The biggest lie, that Assad would be a bulwark against the terrorist hordes in the alleged “Islamic State”, is the easiest lie to rubbish yet.
When Da’esh first entered Syria, the Assad regime engaged in an understanding with them, in order to weaken the revolution and damage its image in the eyes of the world. While Assad went after the popular Free Syrian Army with ferocity, bombing their bases and killing their supporters by the thousands, Da’esh and their loudly daubed headquarters saw nothing but silence and clear skies… Until the regime needed to convince the world that it was dedicated to fighting Da’esh. Then the bombs started miraculously falling on innocent civilians in Raqqa.
When they took over oil wells in Deir Ezzor, the Assad regime deliberately strengthened the organisation by conducting secret oil deals with them (ironically using a Christian businessman, George Haswani, as an interloper) at cut market prices for millions of dollars. That financial lifeline was a Godsend for the organisation; using it to keep up essential flows of arms and cash in order to kill and terrorise more innocent people. Da’esh also engaged in prisoner swaps with the regime, handing over enemies in secret exchanges. Somehow James Foley, whose beheading sparked the American intervention in Syria (on the side of Assad), somehow went from a regime prison in Damascus to the Da’esh capital of Raqqa, being beheaded by Mohammad Emwazi.
But importantly, instead of actively fighting the regime it professed to be against, it spent all its time attacking the regime’s enemies and leaving the regime’s military units alone. Free Syrian Army men were slaughtered with car bombs, beheadings and torture, while Syrian army units sat nearby, completely untouched. While Assad’s army attacked them in Aleppo from one side, Da’esh terrorists assaulted them from the other side. Did Da’esh even deal any genuine blows to the regime? Study maps by Arabthomness from before and after they entered Syria, and come to your own conclusion.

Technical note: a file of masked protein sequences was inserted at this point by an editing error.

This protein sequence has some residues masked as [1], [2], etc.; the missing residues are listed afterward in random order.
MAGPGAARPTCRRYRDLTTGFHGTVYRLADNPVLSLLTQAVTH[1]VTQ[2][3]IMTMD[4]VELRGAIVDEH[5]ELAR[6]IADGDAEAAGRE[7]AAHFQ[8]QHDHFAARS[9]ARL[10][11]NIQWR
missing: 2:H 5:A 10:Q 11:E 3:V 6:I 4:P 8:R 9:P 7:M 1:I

Even more importantly is the devastatingly effective PR victory the rise of Da’esh has handed to the regime; every time Abu Bakr al-Baghdadi sneezes, tens of articles and headlines are pumped out by media outlets daily. Searching “ISIS” yields many, many results. Search for “Assad” or “Free Syrian Army“, and you’ll be lucky to find even occasionally updated coverage. Even less media coverage is focused upon Obama’s increasingly bold alliance with Khamenei, in which the region was handed on a platter to the “Supreme Leader”.
The focus is off Assad, and he knows it.The world is focused on a small terrorist group, giving him leave to slaughter and barrel bomb with impunity. Like the Algerian military before him, he created a terrorist threat (in Algeria’s case, the Algerian regime organised “Armed Islamic Group” massacres of innocent people) then claimed to be part of the solution. So now we have cretins claiming that we should “work with Assad” against Da’esh, when he created them himself, in order to get back into our governments’ good books. To imagine that Assad, or even his ally Iran, want to see them defeated is nothing but a delusion. They need each other in order to justify their slaughter and expansionist aims. Hence why they strengthened Da’esh in the first place. Everybody is horrified when Da’esh murders westerners. Nobody bats an eyelid when Assad’s Grand Mufti Ahmad Hassoun calls for suicide attacks in Europe, and for liberated Aleppo to be “exterminated”.